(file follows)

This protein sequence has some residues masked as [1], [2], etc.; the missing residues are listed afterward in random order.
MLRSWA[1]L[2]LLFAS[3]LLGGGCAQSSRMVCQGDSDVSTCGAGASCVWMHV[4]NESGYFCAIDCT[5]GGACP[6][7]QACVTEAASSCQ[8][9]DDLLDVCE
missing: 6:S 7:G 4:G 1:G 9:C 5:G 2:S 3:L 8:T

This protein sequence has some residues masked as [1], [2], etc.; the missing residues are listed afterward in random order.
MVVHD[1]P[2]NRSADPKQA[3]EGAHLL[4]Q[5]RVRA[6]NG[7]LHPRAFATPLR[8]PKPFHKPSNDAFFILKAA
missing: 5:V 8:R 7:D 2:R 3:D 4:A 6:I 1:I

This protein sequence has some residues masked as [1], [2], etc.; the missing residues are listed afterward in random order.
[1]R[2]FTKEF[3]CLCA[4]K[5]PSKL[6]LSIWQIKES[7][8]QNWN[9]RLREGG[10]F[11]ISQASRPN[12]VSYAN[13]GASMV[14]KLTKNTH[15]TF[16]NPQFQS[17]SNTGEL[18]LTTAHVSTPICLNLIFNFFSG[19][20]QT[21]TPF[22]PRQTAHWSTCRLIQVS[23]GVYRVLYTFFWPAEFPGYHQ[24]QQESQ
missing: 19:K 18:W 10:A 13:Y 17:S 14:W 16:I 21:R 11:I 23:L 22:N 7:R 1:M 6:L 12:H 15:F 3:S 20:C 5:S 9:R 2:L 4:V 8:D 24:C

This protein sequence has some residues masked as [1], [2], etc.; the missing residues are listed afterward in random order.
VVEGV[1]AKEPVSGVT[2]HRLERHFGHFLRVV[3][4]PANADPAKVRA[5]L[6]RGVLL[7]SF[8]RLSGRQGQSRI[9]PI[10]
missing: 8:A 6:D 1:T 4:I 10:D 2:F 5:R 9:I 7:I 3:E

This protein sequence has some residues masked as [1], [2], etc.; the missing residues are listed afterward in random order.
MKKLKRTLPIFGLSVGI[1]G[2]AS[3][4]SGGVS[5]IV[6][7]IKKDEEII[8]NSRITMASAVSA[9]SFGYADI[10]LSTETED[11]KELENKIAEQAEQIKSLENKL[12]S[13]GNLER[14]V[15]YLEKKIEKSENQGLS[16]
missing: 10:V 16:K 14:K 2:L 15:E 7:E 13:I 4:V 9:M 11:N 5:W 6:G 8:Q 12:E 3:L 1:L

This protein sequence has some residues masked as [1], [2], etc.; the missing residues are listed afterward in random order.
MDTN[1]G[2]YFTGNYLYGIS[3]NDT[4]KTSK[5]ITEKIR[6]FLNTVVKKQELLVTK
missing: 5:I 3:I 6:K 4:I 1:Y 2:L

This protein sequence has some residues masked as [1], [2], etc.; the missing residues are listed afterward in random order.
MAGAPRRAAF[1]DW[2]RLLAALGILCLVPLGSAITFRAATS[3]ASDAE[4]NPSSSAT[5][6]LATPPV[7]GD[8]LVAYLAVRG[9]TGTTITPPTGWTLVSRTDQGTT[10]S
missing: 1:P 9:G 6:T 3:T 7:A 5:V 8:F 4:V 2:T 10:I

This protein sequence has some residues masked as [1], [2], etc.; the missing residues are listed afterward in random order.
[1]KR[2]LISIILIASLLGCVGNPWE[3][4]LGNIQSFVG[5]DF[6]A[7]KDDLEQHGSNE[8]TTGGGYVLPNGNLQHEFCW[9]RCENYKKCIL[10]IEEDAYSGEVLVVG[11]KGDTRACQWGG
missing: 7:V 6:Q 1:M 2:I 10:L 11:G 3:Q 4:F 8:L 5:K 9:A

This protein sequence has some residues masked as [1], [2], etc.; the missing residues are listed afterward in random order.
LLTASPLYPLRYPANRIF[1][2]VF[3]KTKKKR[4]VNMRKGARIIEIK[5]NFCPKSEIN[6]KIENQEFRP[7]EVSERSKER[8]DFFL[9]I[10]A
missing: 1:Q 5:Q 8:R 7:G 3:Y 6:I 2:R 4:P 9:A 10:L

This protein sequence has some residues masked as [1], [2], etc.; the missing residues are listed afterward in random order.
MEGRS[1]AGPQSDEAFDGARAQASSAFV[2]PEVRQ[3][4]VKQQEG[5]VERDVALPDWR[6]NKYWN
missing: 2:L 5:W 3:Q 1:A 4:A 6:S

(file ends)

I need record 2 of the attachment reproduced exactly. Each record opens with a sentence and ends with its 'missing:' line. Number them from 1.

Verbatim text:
This protein sequence has some residues masked as [1], [2], etc.; the missing residues are listed afterward in random order.
MVVHD[1]P[2]NRSADPKQA[3]EGAHLL[4]Q[5]RVRA[6]NG[7]LHPRAFATPLR[8]PKPFHKPSNDAFFILKAA
missing: 5:V 8:R 7:D 2:R 3:D 4:A 6:I 1:I